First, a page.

Various sites list this as a Russian/Ukrainian recipe, but I had a hard time tracking down whether or not this is true. Finally I located a recipe called "oğanlı yumurta," which seems to mean "bulbous eggs," which is about as delightful a name as imaginable.
The recipe I made was quite simple: Chop up some onions, brown them in a pan, and then fry an egg on top of them. If I can trust Google translate, the original version also includes spices, sometimes red pepper, sometime paprika, and in some the onion are chopped into rings instead of being diced. Nonetheless, the recipe is essentially the same.
It is, as you can guess, a recipe with a strong onion flavor to it. We tend to use a light hand with onions in America, sprinkling a little raw chopped onion onto hamburgers and sandwiches as flavor, or breading and deep frying rings of the stuff. I don't know if I have ever met somebody who has just cooked an entire onion and then eaten it, even though this is a popular recipe throughout the world. I suspect the reason for this is our fear of having bad breath, but you're just going to have to set this fear aside to enjoy this meal, or other Eastern European meals that make extensive use of mounds of onion or garlic. And I haven't even started making food our of cabbage.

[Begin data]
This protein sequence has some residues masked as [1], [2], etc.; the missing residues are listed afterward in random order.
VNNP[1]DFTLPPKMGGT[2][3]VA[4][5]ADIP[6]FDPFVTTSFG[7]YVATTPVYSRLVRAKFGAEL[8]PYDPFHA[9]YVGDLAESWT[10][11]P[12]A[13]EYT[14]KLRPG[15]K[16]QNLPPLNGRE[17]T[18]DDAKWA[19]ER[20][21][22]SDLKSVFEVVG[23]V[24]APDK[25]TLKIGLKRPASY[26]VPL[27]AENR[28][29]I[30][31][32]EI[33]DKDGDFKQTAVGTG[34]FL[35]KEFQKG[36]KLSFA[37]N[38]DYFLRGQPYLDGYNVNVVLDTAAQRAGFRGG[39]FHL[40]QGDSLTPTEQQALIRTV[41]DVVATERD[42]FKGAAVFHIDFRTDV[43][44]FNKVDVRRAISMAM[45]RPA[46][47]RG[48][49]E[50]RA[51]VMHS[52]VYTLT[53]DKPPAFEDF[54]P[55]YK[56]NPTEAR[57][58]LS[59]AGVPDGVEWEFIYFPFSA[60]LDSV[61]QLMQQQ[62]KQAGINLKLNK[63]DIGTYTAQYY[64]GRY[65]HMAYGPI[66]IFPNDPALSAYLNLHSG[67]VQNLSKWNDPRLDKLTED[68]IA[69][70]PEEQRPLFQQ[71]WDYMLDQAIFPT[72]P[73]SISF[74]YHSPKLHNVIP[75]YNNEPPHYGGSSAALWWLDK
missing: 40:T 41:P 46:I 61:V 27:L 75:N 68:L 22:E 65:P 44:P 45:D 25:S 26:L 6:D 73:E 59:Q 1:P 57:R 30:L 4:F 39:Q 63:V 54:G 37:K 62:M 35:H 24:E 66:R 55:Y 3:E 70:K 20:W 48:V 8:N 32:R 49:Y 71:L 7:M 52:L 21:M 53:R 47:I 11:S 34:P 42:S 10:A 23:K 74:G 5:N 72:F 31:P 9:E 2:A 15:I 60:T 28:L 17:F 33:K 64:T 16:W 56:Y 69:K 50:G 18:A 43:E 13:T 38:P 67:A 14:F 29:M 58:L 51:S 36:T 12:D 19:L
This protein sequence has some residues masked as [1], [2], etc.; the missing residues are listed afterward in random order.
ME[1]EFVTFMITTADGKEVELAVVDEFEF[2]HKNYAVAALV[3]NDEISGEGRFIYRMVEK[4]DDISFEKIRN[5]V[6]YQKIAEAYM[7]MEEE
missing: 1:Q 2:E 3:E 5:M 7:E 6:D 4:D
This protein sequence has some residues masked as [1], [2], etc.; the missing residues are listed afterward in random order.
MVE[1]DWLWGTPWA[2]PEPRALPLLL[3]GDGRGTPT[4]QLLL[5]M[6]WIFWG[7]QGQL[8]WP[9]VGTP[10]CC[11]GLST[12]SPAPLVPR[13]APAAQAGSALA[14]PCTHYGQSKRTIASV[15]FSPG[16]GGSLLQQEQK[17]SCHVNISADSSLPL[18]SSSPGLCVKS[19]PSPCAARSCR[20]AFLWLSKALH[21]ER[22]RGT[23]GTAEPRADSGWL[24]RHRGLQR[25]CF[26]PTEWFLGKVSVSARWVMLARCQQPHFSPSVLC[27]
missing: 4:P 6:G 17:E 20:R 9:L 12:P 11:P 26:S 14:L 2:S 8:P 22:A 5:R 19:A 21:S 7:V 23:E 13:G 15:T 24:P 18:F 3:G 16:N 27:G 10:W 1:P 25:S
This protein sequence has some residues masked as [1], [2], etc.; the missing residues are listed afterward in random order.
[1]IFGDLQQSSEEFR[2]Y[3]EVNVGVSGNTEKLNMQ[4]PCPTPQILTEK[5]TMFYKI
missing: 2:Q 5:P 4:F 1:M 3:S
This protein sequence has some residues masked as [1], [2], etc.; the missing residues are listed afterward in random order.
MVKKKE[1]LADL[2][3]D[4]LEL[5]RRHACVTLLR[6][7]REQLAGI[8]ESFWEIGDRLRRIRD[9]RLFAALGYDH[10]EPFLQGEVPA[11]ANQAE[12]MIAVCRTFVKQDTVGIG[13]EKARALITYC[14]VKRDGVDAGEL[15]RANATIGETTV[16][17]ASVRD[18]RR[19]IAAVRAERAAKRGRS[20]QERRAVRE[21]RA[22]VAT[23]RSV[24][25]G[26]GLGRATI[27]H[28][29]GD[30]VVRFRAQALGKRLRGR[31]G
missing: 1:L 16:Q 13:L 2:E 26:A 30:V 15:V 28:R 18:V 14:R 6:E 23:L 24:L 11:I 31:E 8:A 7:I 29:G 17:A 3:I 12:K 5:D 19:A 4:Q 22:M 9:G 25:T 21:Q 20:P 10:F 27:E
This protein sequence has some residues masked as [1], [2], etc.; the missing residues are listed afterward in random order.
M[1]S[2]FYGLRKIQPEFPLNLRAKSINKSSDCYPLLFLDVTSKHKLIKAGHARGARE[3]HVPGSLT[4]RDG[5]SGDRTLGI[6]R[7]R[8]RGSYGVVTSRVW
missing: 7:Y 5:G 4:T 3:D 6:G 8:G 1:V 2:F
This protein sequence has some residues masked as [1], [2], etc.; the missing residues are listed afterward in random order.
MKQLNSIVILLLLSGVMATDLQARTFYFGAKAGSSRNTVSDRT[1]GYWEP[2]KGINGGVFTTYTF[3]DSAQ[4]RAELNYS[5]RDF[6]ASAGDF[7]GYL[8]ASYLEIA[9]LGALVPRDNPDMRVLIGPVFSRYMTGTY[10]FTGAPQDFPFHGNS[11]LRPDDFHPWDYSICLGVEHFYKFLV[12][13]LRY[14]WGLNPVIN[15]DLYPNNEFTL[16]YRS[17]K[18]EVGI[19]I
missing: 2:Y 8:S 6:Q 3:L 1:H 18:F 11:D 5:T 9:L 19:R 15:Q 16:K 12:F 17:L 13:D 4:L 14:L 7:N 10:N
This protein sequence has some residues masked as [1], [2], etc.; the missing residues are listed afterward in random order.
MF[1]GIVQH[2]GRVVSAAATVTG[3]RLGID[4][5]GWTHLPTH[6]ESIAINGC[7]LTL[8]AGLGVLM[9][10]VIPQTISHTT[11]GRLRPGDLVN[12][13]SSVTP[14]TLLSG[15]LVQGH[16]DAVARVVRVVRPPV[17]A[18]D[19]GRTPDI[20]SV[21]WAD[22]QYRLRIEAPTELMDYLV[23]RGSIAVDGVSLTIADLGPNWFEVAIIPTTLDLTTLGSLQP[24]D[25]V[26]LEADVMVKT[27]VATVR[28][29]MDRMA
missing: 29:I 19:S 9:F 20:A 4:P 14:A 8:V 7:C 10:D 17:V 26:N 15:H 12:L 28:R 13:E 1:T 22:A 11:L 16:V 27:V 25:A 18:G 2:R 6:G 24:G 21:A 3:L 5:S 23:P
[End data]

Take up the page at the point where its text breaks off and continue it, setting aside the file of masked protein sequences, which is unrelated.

I like a cooked or browned onion. The vegetable develops a pleasing sweetness when cooked, and pairs well with egg without overpowering the flavor of the egg. It's a simple dish, but because it thrusts the flavor of the onion so much into the forefront, it feels like nothing an American would ever make. You see, in American, we have egg with maybe a little bit of onion.
In Russia, we have onion with maybe a little bit of egg.